The latter video is pretty appalling. Well, they’re both appalling, but the second one is particularly bad because in it Rivera is describing how, as you up the dose, you’ll see the autistic child do more stimming. She also discusses how they might get diarrhea, but that that’s OK as long as it’s “detox diarrhea.” She even talks about these children having a Herxheimer reaction, which is sometimes seen after the initiation of antibacterials for tick borne relapsing fever. It was first describe as a reaction to the treatment of syphilis with penicillin and is also seen after treatment of other diseases caused by spirochetes, such as Lyme disease and leptospirosis. They talk about the “72-2” protocol, which, if you look at the website, involves giving MMS every two hours for 72 hours. She also recommends “fever therapy” and argues that it’s a good thing that MMS can cause fevers because it’s “waking up the immune system” which realizes that there’s “autism in the house.” She also exults about how she “loves the enemas” so much for autism.
Somehow, I doubt that autistic children like them that much.
Finally, take a gander at the handout that accompanies Rivera’s talk at Autism One. After the predictable Shopenhauer quote about truth “passing through three stages” (whose use is to me one of the surest signs I’m dealing with a quack or crank) her presentation includes a lot of the same nonsense that is touted in the video about bleach being safe and effective. There’s more stuff about “fever therapy” and a lot of stuff about getting rid of parasites, which, if you believe Rivera, MMS does in conjunction with all the other pseudoscience she promotes. She even promotes in essence giving a hot bleach bath (“to tolerance,” as she puts it) along with her fever therapy. Biologists in particular will laugh (or cry) at her misunderstanding of electrochemistry. It’s madness. And what’s her evidence? What do you think it is? It’s nothing more than unconvincing anecdotes.
In retrospect, I should have figured that, if there’s any form of quackery out there, someone, somewhere will be using it on autistic children. MMS is, of course, no different. Two days later, I’m also still amazed that I didn’t know more about MMS. After all, I’ve been looking at quackery of various sorts for over a decade now. I guess that just means there’s always something new to learn and some new woo to hear about—unfortunately. True, many of them are variations on a theme, basically the same old nonsense with a fresh coat of paint slapped on it to make it attractive to the unwary. True, each new generation of quacks appropriates old ideas and tarts them up with the newest science-y sounding terminology of the era in which they operate.
This is also the second time that I’ve seen autism quacks subjecting autistic children to what is, in essence, potentially nasty industrial chemicals. A couple of years ago, I wrote about disgraced chemistry professor and mercury warrior Boyd Haley pumping autistic children full of an industrial chelator. Ultimately, Haley drew the attention of the FDA, which shut him down. Now, we’re seeing quacks douse autistic children in bleach, pump their colons full of it, and feed it to them until they start to have fevers and diarrhea, believing that the diarrhea and fever are evidence that the bleach is working to reverse autism. The diarrhea and fever might well be working to do something, but reversing autism is not part of that something. Making children sick is. Here’s a typical anecdote:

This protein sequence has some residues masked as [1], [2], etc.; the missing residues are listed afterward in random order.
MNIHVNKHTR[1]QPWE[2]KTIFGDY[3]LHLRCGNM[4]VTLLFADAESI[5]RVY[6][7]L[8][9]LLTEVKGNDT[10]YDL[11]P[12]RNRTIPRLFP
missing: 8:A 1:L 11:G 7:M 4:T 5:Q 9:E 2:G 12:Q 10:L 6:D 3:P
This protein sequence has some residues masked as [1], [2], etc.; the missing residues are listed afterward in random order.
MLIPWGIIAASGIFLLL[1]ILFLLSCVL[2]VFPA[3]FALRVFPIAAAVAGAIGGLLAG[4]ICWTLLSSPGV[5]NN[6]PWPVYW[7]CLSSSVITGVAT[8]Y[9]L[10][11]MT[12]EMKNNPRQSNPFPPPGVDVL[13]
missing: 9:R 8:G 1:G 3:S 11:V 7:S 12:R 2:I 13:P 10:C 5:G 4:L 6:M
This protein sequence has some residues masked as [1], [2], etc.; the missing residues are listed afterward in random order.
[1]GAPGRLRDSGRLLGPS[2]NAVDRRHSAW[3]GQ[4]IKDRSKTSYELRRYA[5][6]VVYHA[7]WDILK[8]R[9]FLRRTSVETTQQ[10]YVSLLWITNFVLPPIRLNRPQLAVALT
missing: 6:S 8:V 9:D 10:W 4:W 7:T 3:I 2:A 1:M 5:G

My 14YO son has autism. I’ve been treating him with a parasite cleanse system for 1.5 years (5 days on, 2 days off). He’s made some remarkable improvements, but every time I try to wean him off the cleanse, the parasite symptoms flare up. He is nonverbal and fairly low-functioning, so I don’t get any feedback from him as to how he is feeling. Last week, I started him on 1 drop of MMS then upped the dose to 1 drop, 2x a day this week. After about 4 days at 2 drops/day, he vomited once and had diarrhea all day. I am assuming it is the MMS. I decided to drop down to 1 drop/day again until he gets beyond this. He tends to have loose stools anyway, which I am guessing is related to this ongoing battle with the parasites. His gut tends to be very sensitive to anything I give him, so I have to go very carefully with anything new like the MMS. I am still giving him the other parasite cleanse (Systemic Formulas VRM 1-4). I would love to hear anyone’s ideas or insight into this. I am working with a homeopath who has done extensive research into parasite cleanses, but she has not researched MMS. I’m looking to get my son beyond these parasites once and for all. My homeopath and her colleagues are autism experts and do consults with parents from around the world. They have found that the children with autism who are considered “tough nuts” tend to also be parasite kids. With their compromised immune systems, it is difficult to eradicate parasites.
There’s only one word for this: appalling.